CU: Don’t cut Consumer Financial Protection Bureau
Thursday, February 17, 2011
WASHINGTON– In a letter sent today to members of the House of Representatives, Consumers Union, the nonprofit publisher of Consumer Reports magazine, called on lawmakers to oppose proposed funding cuts to the Consumer Financial Protection Bureau (CFPB). The letter comes as the House prepares to take action on this year’s continuing resolution (CR) that could negatively impact the CFPB’s ability to operate.
The pending funding bill includes a controversial provision that would effectively slash the new CFPB’s proposed budget by 40 percent before it can even undertake its job of protecting American consumers from predatory financial practices. In addition to urging lawmakers to oppose the budget reduction in section 1517, the letter encouraged legislators to oppose any additional amendments that aim to weaken the authority and the ability of the CFPB to fulfill its mandate. The consumer group also voiced support for those efforts aimed at restoring CFPB funding and enabling the bureau to safeguard consumers.
Pamela Banks, senior policy counsel for Consumers Union said, “The cuts proposed by section 1517 would severely undercut the bureau’s ability to carry out its mission. Abusive overdraft fees, mortgage loans, credit cards and student loans would once again go unchecked, exposing even more consumers to dangerous financial practices and potentially stalling our country’s economic recovery,” said Pamela Banks, Senior Policy Counsel for Consumers Union.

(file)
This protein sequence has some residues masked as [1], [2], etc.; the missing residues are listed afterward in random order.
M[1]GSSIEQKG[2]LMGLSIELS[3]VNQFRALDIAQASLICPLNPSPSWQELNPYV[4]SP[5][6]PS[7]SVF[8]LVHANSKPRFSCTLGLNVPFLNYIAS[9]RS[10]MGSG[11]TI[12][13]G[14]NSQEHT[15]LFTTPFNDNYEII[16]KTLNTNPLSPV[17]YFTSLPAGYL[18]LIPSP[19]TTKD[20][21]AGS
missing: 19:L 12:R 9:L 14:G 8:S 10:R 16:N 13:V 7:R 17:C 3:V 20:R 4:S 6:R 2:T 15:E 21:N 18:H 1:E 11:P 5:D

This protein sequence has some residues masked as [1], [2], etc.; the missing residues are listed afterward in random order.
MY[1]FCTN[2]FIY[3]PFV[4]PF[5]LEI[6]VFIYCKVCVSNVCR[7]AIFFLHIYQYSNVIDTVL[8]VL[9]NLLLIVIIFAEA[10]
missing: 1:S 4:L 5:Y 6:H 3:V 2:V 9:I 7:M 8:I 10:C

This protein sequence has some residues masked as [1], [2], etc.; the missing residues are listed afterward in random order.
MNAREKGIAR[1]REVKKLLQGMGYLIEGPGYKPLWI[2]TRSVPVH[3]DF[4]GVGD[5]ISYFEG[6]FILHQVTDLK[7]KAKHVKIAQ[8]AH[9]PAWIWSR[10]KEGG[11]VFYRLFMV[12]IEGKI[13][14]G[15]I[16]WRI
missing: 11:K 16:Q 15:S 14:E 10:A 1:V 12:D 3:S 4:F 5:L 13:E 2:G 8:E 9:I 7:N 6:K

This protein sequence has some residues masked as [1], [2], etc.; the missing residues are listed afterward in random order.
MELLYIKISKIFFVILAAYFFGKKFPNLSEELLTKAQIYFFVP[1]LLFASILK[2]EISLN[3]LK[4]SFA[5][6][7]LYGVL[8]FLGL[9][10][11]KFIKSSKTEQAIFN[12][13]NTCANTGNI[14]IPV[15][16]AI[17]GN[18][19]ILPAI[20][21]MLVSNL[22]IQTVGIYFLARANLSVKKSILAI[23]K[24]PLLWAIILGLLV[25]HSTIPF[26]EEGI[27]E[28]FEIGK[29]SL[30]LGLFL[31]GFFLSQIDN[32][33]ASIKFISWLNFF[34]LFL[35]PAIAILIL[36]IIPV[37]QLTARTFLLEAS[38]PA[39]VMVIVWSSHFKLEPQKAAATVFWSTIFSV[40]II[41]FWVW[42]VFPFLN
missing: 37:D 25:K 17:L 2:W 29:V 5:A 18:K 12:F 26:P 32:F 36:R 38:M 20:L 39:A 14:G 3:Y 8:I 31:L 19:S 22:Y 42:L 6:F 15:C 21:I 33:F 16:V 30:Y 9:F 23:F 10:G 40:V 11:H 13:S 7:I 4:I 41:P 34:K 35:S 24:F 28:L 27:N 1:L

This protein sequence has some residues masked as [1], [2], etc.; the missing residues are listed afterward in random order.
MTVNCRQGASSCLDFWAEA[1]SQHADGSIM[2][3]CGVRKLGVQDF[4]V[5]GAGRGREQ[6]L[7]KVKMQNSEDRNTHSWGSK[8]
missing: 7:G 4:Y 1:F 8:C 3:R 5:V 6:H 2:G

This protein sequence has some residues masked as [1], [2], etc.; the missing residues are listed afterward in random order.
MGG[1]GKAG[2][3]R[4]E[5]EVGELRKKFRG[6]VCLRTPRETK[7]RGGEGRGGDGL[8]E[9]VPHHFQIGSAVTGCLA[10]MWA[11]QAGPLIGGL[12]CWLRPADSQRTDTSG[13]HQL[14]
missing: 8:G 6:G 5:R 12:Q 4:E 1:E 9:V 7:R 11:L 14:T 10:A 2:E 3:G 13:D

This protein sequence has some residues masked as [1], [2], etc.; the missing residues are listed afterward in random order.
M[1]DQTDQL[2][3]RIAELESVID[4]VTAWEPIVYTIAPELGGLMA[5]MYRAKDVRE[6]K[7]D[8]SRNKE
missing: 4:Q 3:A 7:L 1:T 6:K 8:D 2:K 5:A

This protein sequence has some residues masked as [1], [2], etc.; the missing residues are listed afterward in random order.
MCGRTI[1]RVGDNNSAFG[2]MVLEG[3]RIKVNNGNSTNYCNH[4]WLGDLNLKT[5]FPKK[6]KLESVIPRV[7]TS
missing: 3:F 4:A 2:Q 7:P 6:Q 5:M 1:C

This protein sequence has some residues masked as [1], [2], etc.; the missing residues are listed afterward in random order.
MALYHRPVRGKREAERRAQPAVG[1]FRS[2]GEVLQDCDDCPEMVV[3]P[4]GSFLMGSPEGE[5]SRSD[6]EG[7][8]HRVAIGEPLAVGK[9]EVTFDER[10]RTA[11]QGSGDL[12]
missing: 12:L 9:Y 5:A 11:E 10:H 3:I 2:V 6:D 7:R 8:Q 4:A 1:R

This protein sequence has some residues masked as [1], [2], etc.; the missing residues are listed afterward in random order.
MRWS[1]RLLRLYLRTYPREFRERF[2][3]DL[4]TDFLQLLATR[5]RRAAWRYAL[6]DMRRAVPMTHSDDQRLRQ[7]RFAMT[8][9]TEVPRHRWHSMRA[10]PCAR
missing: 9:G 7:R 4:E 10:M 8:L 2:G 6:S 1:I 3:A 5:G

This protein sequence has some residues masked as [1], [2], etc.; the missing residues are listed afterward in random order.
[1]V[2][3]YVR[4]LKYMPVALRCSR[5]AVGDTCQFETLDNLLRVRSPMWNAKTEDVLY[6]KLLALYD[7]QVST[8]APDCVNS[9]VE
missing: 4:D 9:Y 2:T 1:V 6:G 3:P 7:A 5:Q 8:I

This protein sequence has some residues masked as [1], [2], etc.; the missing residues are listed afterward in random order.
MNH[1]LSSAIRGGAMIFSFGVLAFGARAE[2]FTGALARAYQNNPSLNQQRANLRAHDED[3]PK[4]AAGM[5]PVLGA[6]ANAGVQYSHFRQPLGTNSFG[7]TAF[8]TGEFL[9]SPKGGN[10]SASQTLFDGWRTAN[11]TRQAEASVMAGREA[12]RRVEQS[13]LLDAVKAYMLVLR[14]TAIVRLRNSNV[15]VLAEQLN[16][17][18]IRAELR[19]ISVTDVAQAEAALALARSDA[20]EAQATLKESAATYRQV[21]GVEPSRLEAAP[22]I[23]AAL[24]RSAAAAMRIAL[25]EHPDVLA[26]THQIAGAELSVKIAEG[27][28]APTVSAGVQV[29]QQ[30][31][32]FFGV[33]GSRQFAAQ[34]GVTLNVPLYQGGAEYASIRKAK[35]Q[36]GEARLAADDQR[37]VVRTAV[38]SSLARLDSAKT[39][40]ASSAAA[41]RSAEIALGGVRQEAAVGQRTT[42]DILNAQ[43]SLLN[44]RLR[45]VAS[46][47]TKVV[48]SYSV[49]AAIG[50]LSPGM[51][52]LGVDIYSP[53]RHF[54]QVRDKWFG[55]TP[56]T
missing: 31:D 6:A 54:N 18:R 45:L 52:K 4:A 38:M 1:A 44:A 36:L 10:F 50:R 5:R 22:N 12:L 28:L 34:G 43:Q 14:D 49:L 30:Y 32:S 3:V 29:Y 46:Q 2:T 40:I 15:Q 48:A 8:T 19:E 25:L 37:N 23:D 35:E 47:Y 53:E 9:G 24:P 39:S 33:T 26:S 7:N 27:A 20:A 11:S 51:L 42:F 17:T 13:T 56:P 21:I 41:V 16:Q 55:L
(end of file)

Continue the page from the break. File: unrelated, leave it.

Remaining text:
The CFPB was established as part of the financial reform package signed by President Obama last year. Beginning in July 2011, the Consumer Financial Protection Bureau will be charged with identifying and stopping unfair, deceptive, and abusive practices in the sale and delivery of financial services to consumers. The CFPB will have the responsibility to keep the rules governing financial service products up-to-date and to respond to consumer complaints.
“Congress made clear its intent to create an independent agency with the responsibility to make the financial marketplace safe for consumers. In order to make this mandate a reality, it is critical that the House reject efforts to politicize the CFPB and instead vote to ensure that the CFPB has the funds it needs to look out for consumers’ interests,” Banks said.
Kara Kelber, firstname.lastname@example.org